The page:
At Johnson & Johnson, we recognize the critical link between human health and environmental health. Everything we do affects the health of the planet. From the medicines and devices used, to the buildings in which treatment is conducted to the disposal of wastes generated by healthcare institutions—the impacts are expansive. We must develop more sustainable healthcare products and services, and evaluate the way resources are used in the delivery of health care to prepare for more people on the planet one day needing access to health care.
One way we do this is by publishing regular research that helps us gain insight into the state of sustainability in the health care industry. We’re also dedicated to helping health care organizations make the case to internal stakeholders about investing in sustainability. Some examples of our recent initiatives include:
Johnson & Johnson, in partnership with several other companies, is working with the Coalition for Sustainable Pharmaceuticals and Medical Devices (CSPM) to address the way we deliver care, to redesign services and to promote prevention. In 2015, CSPM, a partnership with the National Health Service (NHS) in the UK, released the Sustainable Care Pathways Guidance, a guidance document to enable more consistent quantification of the sustainability performance of care pathways globally, both those that already exist and new and emerging pathways, with the intent of providing support to decision makers in their choices related to improving the performance of models of care. Currently, the guidance is limited to appraising greenhouse gas (GHG) emissions, water use and waste generation, but it will be expanded to additional environmental and social metrics over time. CSPM operates with the aim of facilitating transition to a more sustainable health system internationally, through the promotion of best practice and the development of sustainability tools and guidelines related to care pathways, pharmaceuticals and medical devices.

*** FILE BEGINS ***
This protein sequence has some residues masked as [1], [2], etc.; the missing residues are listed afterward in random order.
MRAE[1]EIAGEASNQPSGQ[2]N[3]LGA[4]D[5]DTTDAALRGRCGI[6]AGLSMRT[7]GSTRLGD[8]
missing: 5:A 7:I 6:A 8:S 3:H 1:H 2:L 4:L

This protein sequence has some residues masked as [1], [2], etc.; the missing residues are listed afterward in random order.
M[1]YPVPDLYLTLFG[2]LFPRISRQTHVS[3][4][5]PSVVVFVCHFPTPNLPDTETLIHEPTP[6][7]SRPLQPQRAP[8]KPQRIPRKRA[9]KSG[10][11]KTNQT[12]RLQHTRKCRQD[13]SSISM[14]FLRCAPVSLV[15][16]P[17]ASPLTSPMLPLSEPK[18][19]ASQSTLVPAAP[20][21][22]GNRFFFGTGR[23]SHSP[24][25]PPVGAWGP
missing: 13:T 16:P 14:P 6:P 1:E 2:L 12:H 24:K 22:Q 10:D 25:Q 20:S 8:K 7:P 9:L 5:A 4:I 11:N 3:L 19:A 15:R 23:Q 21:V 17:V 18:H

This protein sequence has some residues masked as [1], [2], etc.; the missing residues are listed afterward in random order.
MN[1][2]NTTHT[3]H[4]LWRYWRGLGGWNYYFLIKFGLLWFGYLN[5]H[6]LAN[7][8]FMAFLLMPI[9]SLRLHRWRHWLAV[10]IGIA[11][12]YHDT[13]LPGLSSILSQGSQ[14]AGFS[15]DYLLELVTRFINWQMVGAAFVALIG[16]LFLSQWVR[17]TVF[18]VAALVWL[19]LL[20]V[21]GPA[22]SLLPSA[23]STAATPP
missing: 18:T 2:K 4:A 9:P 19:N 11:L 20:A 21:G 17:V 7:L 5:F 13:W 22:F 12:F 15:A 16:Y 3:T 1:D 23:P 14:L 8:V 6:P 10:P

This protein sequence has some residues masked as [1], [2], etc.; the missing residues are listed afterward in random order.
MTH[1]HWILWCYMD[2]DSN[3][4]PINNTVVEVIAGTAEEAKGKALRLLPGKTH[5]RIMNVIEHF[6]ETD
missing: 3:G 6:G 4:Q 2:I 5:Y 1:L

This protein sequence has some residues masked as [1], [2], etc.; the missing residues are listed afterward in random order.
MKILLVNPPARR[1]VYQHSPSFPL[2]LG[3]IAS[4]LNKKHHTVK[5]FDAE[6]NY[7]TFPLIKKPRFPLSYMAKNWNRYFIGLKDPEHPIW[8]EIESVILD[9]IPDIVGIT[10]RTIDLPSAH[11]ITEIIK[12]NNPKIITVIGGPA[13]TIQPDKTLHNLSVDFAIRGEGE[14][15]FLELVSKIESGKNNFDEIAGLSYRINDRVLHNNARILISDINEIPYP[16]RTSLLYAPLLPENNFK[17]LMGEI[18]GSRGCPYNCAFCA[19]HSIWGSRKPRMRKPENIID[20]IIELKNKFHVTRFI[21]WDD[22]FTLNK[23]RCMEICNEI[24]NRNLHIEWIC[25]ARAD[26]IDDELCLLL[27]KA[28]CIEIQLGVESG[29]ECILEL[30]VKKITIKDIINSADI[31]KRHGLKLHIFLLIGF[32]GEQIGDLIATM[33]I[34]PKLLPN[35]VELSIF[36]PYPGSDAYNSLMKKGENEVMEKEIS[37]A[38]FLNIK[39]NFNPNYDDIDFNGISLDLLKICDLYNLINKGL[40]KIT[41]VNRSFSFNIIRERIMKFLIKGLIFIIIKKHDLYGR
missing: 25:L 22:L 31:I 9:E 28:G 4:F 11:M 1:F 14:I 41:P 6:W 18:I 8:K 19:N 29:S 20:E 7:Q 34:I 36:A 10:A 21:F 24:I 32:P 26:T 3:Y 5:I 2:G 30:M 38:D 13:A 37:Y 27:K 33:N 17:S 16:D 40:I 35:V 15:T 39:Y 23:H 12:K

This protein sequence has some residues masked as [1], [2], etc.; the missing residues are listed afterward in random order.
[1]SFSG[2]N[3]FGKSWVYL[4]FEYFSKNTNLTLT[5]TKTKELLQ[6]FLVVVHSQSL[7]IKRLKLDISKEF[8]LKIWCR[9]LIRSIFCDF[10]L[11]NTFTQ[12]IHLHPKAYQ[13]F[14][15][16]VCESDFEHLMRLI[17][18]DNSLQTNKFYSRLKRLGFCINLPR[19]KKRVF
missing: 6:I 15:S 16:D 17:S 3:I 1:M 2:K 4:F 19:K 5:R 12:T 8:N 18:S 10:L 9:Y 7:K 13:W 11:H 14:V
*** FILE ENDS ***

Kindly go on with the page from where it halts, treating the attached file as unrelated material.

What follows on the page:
In 2014, we partnered with Harris Poll to measure the importance of sustainability issues among global health care professionals. The study found that more than half (54 percent) of respondents report their hospitals currently incorporate sustainability into purchasing decisions, and 80 percent expect that to be the case within two years. The research also identified a strong belief among respondents that sustainability drives direct business and social benefits. About eight in ten respondents (78 percent) said sustainable products help protect hospital staff and seven in ten (69 percent) said they make good financial sense; more than half (60 percent) said ‘green initiatives’ are an important factor for patients when choosing a hospital and that they help improve health outcomes (55 percent).
In 2013, we partnered with Practice Greenhealth to conduct a survey of select U.S. and global hospital administrators attending the 2013 CleanMed Conference and Exposition. Of those surveyed, 87 percent said their hospitals incorporate sustainability into both the decision-making process and hospital operations, and 20 percent of respondents indicated their organization invested more than $1 million in sustainability initiatives in 2012, including the purchase of sustainable products. Read more about the survey results here.
In 2012, we commissioned a global research study demonstrating customer demand for more sustainable products, The Growing Importance of More Sustainable Products in the Global Health Care Industry. The study examines the importance of sustainable products in hospital procurement decisions and found hospitals are placing greater emphasis on “green” products used both in patient care and throughout facilities, such as cleaning products and office supplies.